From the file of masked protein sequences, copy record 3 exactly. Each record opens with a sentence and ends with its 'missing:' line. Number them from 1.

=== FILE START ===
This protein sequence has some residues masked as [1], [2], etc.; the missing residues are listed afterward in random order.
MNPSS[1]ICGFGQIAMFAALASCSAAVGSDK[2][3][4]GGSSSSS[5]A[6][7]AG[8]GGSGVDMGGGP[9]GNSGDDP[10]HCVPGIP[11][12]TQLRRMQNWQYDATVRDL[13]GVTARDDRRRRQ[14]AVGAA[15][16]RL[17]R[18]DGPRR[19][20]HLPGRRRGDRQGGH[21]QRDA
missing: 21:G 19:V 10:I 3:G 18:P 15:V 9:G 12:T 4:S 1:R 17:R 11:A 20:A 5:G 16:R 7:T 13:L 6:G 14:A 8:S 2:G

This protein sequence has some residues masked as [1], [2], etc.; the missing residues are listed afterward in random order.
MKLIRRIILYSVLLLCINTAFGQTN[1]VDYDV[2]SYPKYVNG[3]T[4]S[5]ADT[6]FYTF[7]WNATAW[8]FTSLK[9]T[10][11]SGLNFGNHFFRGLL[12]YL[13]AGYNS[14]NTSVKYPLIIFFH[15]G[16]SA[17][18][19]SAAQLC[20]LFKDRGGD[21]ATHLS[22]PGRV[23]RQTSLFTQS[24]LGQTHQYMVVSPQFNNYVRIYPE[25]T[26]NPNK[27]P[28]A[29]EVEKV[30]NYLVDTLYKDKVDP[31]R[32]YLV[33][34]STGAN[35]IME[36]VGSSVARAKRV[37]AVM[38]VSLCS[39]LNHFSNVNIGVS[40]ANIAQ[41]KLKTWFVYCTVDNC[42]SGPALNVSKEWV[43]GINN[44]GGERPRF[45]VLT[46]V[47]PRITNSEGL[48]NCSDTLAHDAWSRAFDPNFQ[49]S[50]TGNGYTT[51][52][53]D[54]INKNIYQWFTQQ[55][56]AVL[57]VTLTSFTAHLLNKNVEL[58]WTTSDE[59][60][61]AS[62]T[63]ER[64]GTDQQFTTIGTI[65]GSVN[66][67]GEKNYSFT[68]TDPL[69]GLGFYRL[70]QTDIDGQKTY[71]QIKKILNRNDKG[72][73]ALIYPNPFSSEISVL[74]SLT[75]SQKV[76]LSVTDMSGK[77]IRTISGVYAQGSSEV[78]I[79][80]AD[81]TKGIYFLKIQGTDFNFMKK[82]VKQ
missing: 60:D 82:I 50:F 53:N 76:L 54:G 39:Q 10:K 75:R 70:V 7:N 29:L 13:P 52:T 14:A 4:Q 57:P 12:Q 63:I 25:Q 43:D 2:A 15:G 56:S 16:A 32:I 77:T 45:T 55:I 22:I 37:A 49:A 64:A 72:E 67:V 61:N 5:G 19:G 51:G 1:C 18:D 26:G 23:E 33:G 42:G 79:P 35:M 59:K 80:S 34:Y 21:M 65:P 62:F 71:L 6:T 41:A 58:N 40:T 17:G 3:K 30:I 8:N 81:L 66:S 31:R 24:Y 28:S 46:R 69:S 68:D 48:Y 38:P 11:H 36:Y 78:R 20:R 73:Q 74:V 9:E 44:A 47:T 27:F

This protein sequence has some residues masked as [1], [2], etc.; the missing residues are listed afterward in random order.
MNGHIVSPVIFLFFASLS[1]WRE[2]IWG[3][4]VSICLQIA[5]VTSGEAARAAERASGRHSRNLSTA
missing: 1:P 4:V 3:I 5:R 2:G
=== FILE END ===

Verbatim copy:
This protein sequence has some residues masked as [1], [2], etc.; the missing residues are listed afterward in random order.
MNGHIVSPVIFLFFASLS[1]WRE[2]IWG[3][4]VSICLQIA[5]VTSGEAARAAERASGRHSRNLSTA
missing: 1:P 4:V 3:I 5:R 2:G